In The Bachelors of Broken Hill (1950),  by Arthur Upfield, a prosperous mining city in the interior of Australia is the hunting ground for some unknown person who uses cyanide–a deadly poison, but easily obtained in those days–to murder elderly bachelors: in broad daylight, and in public places. When the local police, inexperienced in such bizarre crimes, can’t crack the case, Inspector Napoleon Bonaparte (“Bony” to his friends) has to take over.

Bony, half-white, half-aboriginal, has never failed to finalize a case. He is one of the most fascinating fictional detectives ever created, on a par with Sherlock Holmes. I know, that’s easy to say, but I really mean it. Upfield wrote several dozen Bony books, from the late 1930s into the early 1960s, and all I can say is, I wish he’d written more!

Usually Bony works in the Australian Outback, a world which Arthur Upfield knew intimately, and which he excels in bringing to life for the reader. It’s as if Australia itself were a major character in these stories.

But this time Bony has to do his detecting in a city, where his special gifts seem to be inapplicable.

To complicate matters, there’s another killer on the loose–a criminally insane magician.

Now, I haven’t yet read the last two chapters, so I can’t spoil it for you by telling you how Bony solves the case. But it has been a wild ride. The mystery in hand is truly devilish: Upfield was a master of creating suspense, and in this book (as in a few others), a real sense of creepiness.

If you like mysteries, treat yourself to some of these novels. Many of them are available on amazon.com, kindle or paperback, even a few used hardbacks. Arthur Upfield was a great writer, whom Australia ought to have declared a national treasure. Thankfully, online book outlets have made him easily available to American readers. For a time there it looked like he was just going to be allowed to go out of print; but I think amazon and Alibris and the others may have saved him.

We cannot afford to lose books like this!


The Good Teenager

Standing tall among my boyhood memories is the image of the good teenager on our street, a young man named Peter. Tall, handsome, he had a brilliant smile and he wasn’t stingy with it. My mother and father, and the other mothers and fathers on the street, thought very highly of him; and all the younger kids looked up to him. He was the kind of teen whom it was very easy to imagine with a sword and a plumed hat, always ready to defend the weak.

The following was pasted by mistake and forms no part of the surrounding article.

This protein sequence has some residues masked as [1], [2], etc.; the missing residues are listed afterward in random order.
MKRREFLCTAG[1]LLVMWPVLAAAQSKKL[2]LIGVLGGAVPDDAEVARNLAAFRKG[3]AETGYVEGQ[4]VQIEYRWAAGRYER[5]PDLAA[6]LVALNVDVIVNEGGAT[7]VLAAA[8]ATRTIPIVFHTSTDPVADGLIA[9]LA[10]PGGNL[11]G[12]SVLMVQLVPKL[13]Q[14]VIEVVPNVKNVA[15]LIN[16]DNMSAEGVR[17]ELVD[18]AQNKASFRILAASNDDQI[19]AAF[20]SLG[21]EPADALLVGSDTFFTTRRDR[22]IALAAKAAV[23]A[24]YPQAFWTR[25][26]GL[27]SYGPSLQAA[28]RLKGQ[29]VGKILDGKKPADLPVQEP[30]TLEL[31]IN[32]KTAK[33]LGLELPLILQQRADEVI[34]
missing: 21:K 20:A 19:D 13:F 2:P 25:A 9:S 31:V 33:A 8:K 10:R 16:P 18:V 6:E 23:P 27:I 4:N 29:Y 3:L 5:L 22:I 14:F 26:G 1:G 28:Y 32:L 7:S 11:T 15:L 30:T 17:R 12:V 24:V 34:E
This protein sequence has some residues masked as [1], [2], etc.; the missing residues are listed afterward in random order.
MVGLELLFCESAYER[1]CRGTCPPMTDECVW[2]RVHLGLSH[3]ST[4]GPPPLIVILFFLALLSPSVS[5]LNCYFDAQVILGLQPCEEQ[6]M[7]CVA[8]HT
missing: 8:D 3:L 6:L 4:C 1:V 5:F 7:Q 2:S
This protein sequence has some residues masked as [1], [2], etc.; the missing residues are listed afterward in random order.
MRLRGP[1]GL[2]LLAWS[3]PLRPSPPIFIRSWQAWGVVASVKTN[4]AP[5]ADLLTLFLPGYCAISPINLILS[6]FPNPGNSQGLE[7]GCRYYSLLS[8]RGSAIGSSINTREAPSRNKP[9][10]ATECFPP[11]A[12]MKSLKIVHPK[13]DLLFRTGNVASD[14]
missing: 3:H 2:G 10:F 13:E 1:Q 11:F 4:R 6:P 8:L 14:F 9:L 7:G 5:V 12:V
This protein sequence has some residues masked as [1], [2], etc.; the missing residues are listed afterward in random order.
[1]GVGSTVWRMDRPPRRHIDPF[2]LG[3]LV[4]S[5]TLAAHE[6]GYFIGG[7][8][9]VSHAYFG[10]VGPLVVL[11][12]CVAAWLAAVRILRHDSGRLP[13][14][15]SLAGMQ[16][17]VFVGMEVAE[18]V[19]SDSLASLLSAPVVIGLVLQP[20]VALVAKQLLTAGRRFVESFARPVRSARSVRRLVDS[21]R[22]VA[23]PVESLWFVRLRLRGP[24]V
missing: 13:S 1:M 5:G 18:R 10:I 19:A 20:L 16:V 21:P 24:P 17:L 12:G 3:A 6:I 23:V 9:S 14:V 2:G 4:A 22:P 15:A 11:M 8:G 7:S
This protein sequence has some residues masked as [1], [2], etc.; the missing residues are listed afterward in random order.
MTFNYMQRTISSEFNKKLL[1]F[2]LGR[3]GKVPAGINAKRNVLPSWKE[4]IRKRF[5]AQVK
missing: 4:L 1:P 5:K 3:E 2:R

I don’t know how Peter did it; indeed, he wasn’t actually doing anything: just being himself. There was nothing phony or contrived about him. And he was interesting. He used to do things that nobody else did: like sitting down at one of the picnic benches, in the playground at the end of our street, with a bucket of boiled crabs. These he freely shared with those few of us who were brave enough to eat something that looked so strange.

I learned to play chess from the kids next door, and when they weren’t around, sometimes I would take my chess set to the playground, set it up on a picnic table, and play imaginary games.

One day Peter, twice my size, came along and offered to play with me. He won, of course, but I hardly noticed. I was playing chess with Peter! It made me feel like a million dollars. He gave me some pointers that helped me play better, and from then on he and I would play once a week or so. I never lost that feeling of having been let in on something special.

When Peter came of age, he joined the Air Force. My family moved to another neighborhood, so I never saw him again.

I have no idea where he might be now; but it wouldn’t surprise me in the least to learn that he was now a king in Narnia.


My Favorite Prehistoric Critter

I couldn’t find a picture to go with my post today, so I thought you might enjoy this one. It’s Baluchitherium (they’ve changed the name a couple of times, but I haven’t changed with them). Largest land mammal ever.

Someday I hope the Lord will show me one.


Not Only Dumb, but Evil

In describing some of the Young Readers fiction I’ve been reading lately, I’ve concentrated on its penchant for literary malpractice. The writers and editors seem to be purposely trying to stunt the readers’ mental growth.

But they’re also throwing poison darts at moral growth.

It’s not just that they have characters inhabiting exotic, imaginary worlds talk like not-very-bright middle school kids who watch too many cartoons. It goes way beyond that.

Granted, if you want to write about the daring adventures of a character who’s 12 years old, you’ll have to find a way to get him out from under the direct supervision of his parents. No parent in his right mind consents to his child being involved in life-threatening adventures.

But in these books–again we resort to Tui Sutherland’s Wings of Fire series by Scholastic Books–adults are not just inconvenient. They’re selfish and cruel, and a menace to their own children. So the juvenile dragons, because every adult dragon’s hand is raised against them, can only look to their age-group peers for love and loyalty. “Don’t trust anyone over 30″ has metastasized into “don’t trust anyone over 13.” Even their own parents are perfectly happy to sell them for a cow or two, and the daughters of dragon queens are expected to kill their mothers: it’s the only way a dragon tribe can get a new queen.